Another case that is still in progress is Fatiha.  She’s a 38 year old young woman, who works as a maid.  When she was a toddler, she had an accident where she was kicked by a cow.  The result: one of her eyes was permanently damaged.  She can see very poorly out of it, and it’s not in the right place, you see mostly the white of her eye.  Now I don’t know what it’s like to be a poor, disfigured, woman in Morocco, but I can imagine that it’s a huge burden to carry.  Fatiha though, amazingly, always has a smile on her face.  I know that her appearance deeply troubles her, that she has to deal with constant stares and pity and all kinds of reactions.  With her disfigurement, she’s never been anyone’s marriage prospect.  And now as her youth is fading, she may never know what it’s like to simply be normal, to be looked at as just another young woman.  Finally I decided to help her pursue it.  Sometimes it’s just a matter of everyone getting coordinated. For Fatiha, who is illiterate, going to the doctor and understanding medical talk are very intimidating.  So we went together.  We were told it could be fixed, two operations would be needed.  Each of them would cost 7,000 dirhams (1,000 USD, 600 Euros).  I think for Fatiha that even reaching this stage of dealing with it is extremely exciting.  Finally, a few months ago, she had the first operation.  Unfortunately, it wasn’t a huge success.  Although the eye is definitely more centered, it’s still far from normal.  The wonderfully relieving thing is that, the money is there to pursue this further, to fix it, by God’s will.  It’s such a small amount of money to fix the problem that has defined her for her whole life.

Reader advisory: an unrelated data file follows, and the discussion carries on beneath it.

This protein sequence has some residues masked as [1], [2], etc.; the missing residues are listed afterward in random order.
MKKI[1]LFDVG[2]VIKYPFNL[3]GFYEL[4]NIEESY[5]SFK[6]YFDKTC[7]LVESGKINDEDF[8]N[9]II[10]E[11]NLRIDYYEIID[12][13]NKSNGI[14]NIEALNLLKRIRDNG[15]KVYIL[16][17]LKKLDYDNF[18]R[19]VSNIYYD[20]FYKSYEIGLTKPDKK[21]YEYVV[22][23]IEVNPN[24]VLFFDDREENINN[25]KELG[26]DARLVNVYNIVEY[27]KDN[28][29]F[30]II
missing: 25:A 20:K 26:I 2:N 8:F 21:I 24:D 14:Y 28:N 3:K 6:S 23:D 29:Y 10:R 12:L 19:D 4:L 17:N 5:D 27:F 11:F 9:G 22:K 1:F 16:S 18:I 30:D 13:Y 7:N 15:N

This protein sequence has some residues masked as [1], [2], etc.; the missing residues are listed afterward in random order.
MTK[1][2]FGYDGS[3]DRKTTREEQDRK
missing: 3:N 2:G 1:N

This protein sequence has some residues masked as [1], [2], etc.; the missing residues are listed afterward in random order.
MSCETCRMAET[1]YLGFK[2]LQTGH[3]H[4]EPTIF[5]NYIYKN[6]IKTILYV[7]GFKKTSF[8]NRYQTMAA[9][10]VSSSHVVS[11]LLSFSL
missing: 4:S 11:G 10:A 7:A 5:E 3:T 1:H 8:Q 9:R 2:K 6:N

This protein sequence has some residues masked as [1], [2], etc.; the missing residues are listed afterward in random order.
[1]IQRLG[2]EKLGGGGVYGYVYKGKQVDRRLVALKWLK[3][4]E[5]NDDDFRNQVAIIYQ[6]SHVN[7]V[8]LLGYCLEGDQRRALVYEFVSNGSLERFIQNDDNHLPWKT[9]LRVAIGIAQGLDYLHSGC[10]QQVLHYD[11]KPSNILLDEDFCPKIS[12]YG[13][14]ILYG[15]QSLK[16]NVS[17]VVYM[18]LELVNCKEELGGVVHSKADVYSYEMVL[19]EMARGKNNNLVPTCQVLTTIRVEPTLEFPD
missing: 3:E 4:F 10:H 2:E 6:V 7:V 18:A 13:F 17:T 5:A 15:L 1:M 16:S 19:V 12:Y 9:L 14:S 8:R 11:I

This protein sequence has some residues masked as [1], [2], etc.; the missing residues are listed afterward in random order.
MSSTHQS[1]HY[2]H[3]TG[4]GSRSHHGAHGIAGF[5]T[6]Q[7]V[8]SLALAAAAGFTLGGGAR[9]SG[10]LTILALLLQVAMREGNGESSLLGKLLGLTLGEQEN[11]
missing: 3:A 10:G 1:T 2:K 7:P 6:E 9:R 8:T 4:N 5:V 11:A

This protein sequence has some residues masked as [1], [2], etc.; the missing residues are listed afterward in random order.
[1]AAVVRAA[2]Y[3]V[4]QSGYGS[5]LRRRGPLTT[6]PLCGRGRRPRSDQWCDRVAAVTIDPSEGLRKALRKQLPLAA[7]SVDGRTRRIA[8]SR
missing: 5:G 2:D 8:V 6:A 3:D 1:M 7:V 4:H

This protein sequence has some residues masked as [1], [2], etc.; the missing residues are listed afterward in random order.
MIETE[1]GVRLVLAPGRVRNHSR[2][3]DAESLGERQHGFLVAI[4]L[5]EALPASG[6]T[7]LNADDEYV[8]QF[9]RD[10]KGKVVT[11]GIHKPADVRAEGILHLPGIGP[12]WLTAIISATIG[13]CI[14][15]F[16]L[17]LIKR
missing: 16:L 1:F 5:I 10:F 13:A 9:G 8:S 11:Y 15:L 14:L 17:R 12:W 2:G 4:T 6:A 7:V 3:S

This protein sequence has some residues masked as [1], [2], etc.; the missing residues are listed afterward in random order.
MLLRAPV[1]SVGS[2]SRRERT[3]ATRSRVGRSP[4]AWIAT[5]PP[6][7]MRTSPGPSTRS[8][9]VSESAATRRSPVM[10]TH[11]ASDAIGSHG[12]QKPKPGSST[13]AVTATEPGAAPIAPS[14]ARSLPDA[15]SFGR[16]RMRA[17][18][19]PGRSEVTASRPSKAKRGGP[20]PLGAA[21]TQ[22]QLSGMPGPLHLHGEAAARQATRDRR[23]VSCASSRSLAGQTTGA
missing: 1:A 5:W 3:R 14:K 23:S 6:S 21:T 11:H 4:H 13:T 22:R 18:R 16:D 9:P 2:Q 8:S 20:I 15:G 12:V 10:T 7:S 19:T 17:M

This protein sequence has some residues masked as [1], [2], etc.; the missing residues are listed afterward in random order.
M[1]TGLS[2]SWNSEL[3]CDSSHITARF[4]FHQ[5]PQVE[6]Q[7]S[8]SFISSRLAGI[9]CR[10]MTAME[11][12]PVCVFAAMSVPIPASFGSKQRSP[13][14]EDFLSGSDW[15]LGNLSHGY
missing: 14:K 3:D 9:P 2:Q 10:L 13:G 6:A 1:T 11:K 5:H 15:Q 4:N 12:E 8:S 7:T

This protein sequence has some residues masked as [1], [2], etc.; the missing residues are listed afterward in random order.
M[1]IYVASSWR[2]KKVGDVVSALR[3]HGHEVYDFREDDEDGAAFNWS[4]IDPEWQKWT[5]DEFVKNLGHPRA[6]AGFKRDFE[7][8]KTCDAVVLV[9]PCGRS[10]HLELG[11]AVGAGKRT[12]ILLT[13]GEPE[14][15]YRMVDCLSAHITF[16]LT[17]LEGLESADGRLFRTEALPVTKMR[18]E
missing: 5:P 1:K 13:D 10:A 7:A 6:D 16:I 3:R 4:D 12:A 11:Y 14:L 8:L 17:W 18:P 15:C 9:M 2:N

There have been other cases too, but you get the idea.  I say to anyone in the West or even in Morocco who has a little extra money, you CAN make a HUGE difference.  You can save a life, you can change a life, and you can make someone so incredibly happy.  People here in Morocco, and in so much of the world, are living day to day with unspeakable pain, in a horrifying state of need.  In my daily life, I see so many of them, infirmity is everywhere, hunger is everywhere.  Marrakesh, yes it’s beautiful playground for the rich, but if you can see through the smoke and mirrors, it’s an open wound.  I turn my head because I just can’t bear it.  It wearies me.  I want to just keep dealing with my own life and lists of things to do.   But then I look again, because every life is worth considering, and we are all the same.